Saturday, September 15, 2012

Professional Portfolio Class: A New System!

Orientation at the Royal Academy of Music is over, and yet the daily routine itself hasn't quite started yet; I'm in a limbo period, but the material we covered during that week is enough to keep me busy thinking for a month!  In my opinion, the highlight of the welcome period was the first of four "Professional Portfolio Classes," which introduce the possible structures of the Masters program at RAM.  I say "possible" because, believe it or not, the students actually have control over how their academic and musical life at the Academy will take shape.  I walked out of the classroom feeling incredibly inspired and could literally feel my mental motors running at a million miles an hour as I thought over the words of our speaker, the head of the RAM graduate programs, cellist Neil Heyde.

First of all, RAM follows a tutor system, whereby each student is assigned to an academic tutor, who works closely with the student in formulating a program that is, in a sense, customized to the needs of that student.  Furthermore, while flexible in its content, the program can take on certain "pathways," which is the term they use to describe the focus of the coursework and projects.  Concert Workshop, Analysis and Aesthetics, Contemporary Music Workshop, and Issues in the Economics and Business of Music are just a handful of the incredibly interesting and relevant topics to the 21st century musician.  To paraphrase Mr. Heyde, the purpose of this program is to identify, challenge, and expand each and every student's unique development goals, both on a personal and professional level.  In this way, the school serves the students by preparing them for their unique career paths, engaging in projects and assignments that are relevant to their individual goals.

WHAT a change from the academic structures I have known!  While some might feel concern at the thought of so much "freedom" in the system, I think it is brilliant in its ability to switch gears between the abstract and the specific - two fundamentally essential concepts if one is to achieve a holistic understanding of what it means to be a  21st century artist.  We live in a time when thinking outside the box is necessary, where all things conventional have been done before (perfectly, I might add), and a program like this really seizes the opportunity to expand our understanding of what is possible - as Mr. Heyde puts it, "you have to be willing to go over the cliff a few times before you really know where the edge is."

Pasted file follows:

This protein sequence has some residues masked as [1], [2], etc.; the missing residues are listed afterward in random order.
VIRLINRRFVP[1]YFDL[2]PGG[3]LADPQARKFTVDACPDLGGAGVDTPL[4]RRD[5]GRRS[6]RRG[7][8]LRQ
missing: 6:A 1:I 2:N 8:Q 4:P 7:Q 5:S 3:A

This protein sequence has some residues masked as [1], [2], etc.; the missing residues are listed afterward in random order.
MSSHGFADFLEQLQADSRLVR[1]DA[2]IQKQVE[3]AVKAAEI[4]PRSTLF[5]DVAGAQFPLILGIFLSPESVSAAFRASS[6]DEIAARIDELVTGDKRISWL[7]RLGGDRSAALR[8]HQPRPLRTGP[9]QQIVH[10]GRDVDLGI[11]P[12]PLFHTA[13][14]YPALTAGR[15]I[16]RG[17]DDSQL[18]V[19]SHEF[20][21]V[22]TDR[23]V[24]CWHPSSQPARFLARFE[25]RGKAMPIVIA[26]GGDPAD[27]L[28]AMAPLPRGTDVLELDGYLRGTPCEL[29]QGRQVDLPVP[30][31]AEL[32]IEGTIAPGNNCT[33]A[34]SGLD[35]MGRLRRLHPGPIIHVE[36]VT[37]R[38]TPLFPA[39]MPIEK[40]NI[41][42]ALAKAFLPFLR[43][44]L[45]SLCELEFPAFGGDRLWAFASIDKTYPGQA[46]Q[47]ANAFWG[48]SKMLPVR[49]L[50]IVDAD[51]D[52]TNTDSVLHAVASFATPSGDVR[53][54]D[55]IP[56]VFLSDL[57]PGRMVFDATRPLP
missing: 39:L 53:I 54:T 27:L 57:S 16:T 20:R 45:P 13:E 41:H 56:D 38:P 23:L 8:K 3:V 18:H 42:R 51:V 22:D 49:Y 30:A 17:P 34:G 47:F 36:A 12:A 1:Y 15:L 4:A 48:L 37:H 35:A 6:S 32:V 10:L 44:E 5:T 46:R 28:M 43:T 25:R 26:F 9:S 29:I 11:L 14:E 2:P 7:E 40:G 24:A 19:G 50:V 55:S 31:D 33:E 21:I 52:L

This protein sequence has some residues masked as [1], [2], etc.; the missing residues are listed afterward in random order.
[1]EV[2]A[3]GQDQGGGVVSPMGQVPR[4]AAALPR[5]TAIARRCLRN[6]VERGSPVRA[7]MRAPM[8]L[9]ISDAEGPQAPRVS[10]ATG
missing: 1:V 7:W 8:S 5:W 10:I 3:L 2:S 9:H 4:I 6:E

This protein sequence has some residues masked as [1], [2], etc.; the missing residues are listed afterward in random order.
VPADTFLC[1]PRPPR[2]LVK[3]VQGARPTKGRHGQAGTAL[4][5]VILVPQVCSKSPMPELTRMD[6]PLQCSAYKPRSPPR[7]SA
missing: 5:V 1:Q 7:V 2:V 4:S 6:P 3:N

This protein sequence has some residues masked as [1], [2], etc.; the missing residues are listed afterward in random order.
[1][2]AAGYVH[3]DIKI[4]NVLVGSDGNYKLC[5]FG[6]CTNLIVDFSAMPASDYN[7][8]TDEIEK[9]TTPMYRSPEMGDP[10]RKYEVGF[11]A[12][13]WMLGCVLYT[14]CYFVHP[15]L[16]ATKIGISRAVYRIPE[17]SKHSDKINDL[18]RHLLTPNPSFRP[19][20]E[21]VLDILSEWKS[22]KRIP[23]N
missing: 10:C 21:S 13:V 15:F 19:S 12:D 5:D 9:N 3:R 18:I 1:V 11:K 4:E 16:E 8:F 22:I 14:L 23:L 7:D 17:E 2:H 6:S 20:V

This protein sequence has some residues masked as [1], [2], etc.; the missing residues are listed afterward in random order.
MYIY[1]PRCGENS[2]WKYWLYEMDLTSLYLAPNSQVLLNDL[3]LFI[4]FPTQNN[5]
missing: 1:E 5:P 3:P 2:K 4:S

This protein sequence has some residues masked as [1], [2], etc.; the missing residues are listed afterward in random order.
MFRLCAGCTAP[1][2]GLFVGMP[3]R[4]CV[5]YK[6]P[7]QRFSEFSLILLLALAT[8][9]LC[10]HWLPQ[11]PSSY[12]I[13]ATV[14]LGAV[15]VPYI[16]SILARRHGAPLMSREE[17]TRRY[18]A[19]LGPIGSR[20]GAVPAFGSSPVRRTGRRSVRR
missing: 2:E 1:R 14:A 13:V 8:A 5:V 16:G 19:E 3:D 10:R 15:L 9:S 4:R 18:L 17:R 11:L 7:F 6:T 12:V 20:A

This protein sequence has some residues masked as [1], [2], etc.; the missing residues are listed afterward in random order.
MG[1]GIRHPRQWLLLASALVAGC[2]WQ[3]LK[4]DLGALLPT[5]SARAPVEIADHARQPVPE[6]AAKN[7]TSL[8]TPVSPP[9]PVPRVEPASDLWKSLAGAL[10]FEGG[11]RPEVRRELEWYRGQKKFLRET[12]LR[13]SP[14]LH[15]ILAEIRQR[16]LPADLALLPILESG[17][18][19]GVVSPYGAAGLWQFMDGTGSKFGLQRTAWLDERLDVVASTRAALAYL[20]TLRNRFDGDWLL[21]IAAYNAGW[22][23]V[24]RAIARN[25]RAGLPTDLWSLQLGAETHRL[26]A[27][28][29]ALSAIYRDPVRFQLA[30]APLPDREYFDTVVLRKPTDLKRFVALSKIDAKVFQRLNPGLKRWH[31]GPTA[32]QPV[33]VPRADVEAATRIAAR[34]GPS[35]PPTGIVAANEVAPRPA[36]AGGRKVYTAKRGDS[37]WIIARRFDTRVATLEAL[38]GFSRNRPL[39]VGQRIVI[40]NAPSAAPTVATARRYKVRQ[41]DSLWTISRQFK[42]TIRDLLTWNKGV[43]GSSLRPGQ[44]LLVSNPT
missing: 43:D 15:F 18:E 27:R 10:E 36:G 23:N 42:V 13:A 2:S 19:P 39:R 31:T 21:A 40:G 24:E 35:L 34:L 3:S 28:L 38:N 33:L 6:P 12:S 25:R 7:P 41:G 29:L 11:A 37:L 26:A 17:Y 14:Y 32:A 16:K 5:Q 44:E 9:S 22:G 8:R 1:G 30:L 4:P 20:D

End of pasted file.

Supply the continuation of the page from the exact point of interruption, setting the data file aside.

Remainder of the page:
All I can say is, thank goodness I don't have to choose just one pathway!

All for now,

Sunday, September 9, 2012


Here it is, my very first video blog!  I apologize for the audio/video synch problem - if you think you know the reason and can help, send me a message PLEASE!  :)

Saturday, September 1, 2012

Arrival in London!


After all this time - I started toiling on my Marshall application in July 2011 - I am finally here in this phenomenal city and getting ready to start school!  It was an incredible summer filled with many trips, including concerts in Montreal and New York, a lake vacation in Kentucky, three weeks at the amazing Banff Centre in Alberta with the Larchmere String Quartet, and then five sweaty concerts with the LSQ at the beginning of August (we performed in 90+ degrees!).  And even though I found myself getting a bit sentimental about leaving the states for 12 months, now that I am here I am looking to the future and seeing quite an endless list of possibilities for the next year of my life!

My Masters program doesn't begin until the 10th, so luckily I have some time to get my bearings first.  I live in a stunning place called Goodenough College (see picture above of the quad), where everyone is an international graduate student - automatically giving us all something in common.  The Queen herself came to visit for its 80th anniversary last year, so I now get to enjoy many of the improvements that were made on campus to prepare for her giant, gorgeous trees in the garden.

The neighborhoods each have a street named after the neighborhood with the word "High" preceding it so that you can always find the places of high activity (restaurants, shopping, etc.)  The tall, blinking lights on the sidewalk indicate that the right of way belongs to pedestrians, who I imagine are still in the right even if they are hit by the speeding red buses.  There is no such thing as Walmart, but the UK does have Argo's, where you fill out a card with numbers corresponding to the items you choose in a catalog the size of 15 Complete Shakespeare books put together, and then someone goes to the back and brings everything back for you - no aisle searching, just Walmart in a book.  But most of all, I love that history follows me everywhere, even in the most unassuming and quietest of streets.  Here at Mecklenburgh Square, one house was the home of Virginia Woolf, another was where D.H. Lawrence wrote one of his novels, and the Charles Dickens Museum is one block away.

All for now - updates to continue!